12 Oct 2008
Last month, Ben Aiken and his family (wife, 2 sons, daughter in law and newborn grandson) came to visit us. Ben is the oldest son of Ben Aiken, Sr. who used to work for John Sturgeon here from the 1940's till the late 1960's. Ben Sr and his wife Gladys and their children lived in a house that Mr. Sturgeon had built for them over on the south side of Rose Hill - where the golf course is now.
Ben Jr. is Rufus Aiken's oldest brother, so his memories of those days were a little more detailed. While Rufus (who visited us a year ago) remembered Rose Hill as more of a playground, Ben's memories were those of an older child and teenager - of chores and responsibility. He could name every tractor and mower that was on property and details of all the Sturgeon's cars and other things that would be of interest to a teenage boy. His very first memory of Rose Hill was at age 6 when he would help his father by walking in front of the mowers to gather up pine cones. Not too many years later, he was operating those mowers along with all the hired men. He remembered Jim Ellington (or Jimmy as they called him) coming to stay and working with them on the grounds. He also remembered the hired man "B John" or " Big John" Campbell, who was so very big that they all made sure to call him MR. Campbell. And there was a Jeff Gibbons and a Freddie Bush who used to help harvest hay and oysters in winter.
(Ben's father, Ben Aiken, Sr. (holding dog) is pictured in photo on right)
Although most of his memories related to work, there were leisure times, too, when he would be allowed to go hunting or fishing with his father and Mr. Sturgeon. He remembered the first time he saw an alligator come out into salt water. It was swimming over to inspect their boat and scared him so badly that he dropped their entire bucket of shrimp bate over the side. His best story was a day when all the men were down by the pond (Mirror lake) removing tree stumps. He said that in those days they just used dynamite. There was a particularly large stump down there that had to go - so they tried a stick, but it didn't work. So they tried two, and again with no luck. Then another and yet another. Finally they just gave up and decided to go ahead and use the whole box. Well, it worked, alright. He said that monster shot up into the air like a rocket heading straight towards the house, going through the roof and landing right in Mrs. Sturgeon's bathroom. Oh, the things this house has seen over the years...
Ben remembered details about Mr. Sturgeon's guns kept down at the barn and days spent with his father cleaning them. He remembered the summer garden (squash, corn and okra), the winter garden (carrots, sprouts and asparagus), the 40-acre field of hay and the duck pond off to the left of the plantation entrance. He talked about Mr. Sturgeon's passion for hunting most of all and what an influential man he had been in this area at the time and how incredibly kind Mrs. Sturgeon was to all the children. He shared more details about the maids (Charlotte Brown and Rena Johnson) and the cook (Lucille Alston) and what had happened to these ladies in the years after they worked here. And he remembered seeing Mr. Sturgeon for the last time in the late 1960s over at a little store in Bluffton.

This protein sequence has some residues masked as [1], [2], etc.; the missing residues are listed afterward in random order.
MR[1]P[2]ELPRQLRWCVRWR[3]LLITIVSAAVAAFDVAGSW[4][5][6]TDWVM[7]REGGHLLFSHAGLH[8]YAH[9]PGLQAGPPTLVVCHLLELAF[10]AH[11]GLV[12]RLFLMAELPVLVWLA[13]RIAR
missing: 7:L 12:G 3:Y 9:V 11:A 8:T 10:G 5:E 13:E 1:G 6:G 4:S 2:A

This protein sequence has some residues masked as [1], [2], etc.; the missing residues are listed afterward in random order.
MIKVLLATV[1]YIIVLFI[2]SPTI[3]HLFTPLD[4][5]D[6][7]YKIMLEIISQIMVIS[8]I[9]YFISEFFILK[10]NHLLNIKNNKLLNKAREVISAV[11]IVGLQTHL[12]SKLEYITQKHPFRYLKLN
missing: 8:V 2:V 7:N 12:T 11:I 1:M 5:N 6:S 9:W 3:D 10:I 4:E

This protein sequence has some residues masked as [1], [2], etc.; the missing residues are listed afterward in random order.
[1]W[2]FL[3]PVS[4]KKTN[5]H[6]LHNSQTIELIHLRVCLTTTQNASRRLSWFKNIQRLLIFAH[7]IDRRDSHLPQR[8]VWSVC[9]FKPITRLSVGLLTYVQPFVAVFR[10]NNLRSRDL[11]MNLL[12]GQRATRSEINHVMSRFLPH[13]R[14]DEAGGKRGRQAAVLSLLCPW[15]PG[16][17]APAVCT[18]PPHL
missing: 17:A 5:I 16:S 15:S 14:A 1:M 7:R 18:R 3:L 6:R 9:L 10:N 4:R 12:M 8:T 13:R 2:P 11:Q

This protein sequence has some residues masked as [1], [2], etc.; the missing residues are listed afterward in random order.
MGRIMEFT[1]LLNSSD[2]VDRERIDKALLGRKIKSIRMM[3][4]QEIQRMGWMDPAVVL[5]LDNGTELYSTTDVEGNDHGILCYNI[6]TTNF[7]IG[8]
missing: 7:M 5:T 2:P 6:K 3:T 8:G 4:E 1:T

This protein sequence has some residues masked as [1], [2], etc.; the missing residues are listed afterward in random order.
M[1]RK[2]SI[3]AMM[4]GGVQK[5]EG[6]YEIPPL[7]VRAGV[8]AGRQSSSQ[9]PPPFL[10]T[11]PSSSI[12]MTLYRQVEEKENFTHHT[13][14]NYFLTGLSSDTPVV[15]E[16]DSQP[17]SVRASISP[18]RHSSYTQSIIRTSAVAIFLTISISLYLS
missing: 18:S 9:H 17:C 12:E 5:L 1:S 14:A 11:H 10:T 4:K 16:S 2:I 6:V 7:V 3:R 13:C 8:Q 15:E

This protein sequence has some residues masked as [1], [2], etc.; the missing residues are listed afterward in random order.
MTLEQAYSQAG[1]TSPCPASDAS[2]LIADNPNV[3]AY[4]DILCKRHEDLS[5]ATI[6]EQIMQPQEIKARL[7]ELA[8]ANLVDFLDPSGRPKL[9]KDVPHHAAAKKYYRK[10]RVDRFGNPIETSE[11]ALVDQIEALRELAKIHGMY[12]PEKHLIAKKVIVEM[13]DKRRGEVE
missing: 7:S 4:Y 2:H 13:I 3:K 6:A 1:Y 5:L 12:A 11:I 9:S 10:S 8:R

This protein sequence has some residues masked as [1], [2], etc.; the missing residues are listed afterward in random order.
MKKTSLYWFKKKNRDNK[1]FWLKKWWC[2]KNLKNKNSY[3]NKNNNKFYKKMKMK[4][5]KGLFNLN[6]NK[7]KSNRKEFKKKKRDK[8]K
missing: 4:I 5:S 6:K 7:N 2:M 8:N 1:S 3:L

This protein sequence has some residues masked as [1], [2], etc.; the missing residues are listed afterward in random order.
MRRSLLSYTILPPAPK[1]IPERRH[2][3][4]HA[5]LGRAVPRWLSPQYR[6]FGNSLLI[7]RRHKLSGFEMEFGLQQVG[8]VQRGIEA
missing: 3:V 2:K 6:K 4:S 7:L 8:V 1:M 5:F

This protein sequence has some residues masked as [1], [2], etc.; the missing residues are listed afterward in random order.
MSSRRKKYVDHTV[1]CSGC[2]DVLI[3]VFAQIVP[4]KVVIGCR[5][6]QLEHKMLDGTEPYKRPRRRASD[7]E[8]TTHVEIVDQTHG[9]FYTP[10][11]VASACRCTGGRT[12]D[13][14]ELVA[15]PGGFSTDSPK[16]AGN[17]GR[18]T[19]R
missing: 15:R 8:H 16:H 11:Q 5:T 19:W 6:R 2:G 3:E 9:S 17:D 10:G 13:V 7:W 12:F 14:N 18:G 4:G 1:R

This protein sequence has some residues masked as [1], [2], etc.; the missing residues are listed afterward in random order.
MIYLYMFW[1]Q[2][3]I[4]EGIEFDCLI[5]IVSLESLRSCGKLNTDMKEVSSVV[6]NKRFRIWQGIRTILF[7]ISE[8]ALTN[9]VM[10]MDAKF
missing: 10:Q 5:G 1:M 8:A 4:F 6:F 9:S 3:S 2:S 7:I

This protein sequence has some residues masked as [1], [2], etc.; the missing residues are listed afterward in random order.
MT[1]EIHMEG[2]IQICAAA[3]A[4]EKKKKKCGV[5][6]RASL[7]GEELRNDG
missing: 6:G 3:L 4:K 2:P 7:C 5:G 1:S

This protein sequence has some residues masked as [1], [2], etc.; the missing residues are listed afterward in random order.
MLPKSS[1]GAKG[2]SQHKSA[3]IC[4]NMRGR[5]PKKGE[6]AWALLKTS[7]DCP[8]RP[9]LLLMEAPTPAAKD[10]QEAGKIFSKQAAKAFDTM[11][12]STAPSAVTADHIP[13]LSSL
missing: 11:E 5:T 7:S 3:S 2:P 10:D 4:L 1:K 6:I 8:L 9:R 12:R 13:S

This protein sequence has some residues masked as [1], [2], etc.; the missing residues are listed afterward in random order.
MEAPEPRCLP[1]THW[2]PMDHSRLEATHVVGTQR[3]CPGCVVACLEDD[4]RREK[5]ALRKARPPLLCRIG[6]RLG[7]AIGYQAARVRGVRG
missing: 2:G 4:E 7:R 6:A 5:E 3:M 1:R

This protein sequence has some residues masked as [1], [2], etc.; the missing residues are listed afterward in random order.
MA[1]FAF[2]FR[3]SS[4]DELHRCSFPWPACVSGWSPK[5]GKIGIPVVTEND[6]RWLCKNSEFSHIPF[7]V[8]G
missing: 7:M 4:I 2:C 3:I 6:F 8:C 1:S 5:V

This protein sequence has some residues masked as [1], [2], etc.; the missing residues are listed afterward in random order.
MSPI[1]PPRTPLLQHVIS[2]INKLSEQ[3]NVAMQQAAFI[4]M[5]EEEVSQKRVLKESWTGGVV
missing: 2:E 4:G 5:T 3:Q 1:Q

When Ben walked into the gentlemen's room he stopped, closed his eyes and said," Now let me go on back a bit." His family walked along with him, quietly hanging on his every word. The views out the window, although still beautiful, have changed significantly, of course. The old fields and pastures and forest have given way to luxury homes with manicured lawns. The old oyster shell entrance road is paved now, of course, and everywhere he looked along this drive to the old house was evidence of the 21st century and Rose Hill's newest and most exciting of lifetimes. In fact, there are so many additional roads now that he was afraid he might not be able to find where the old beach house had been down by the river, but was going to take a look anyway. He also wanted to go over to the golf course and see if he could perhaps recognize the trees that used to surround his family's old house there. I hope he found what he was looking for. Maybe you saw Ben and his family driving around that day? He was just looking for his past.
Another Rose Hill homecoming -
Ben Aiken Jr. who lived and worked here with his family from the 1940's - 1960's.
Rose Hill Plantation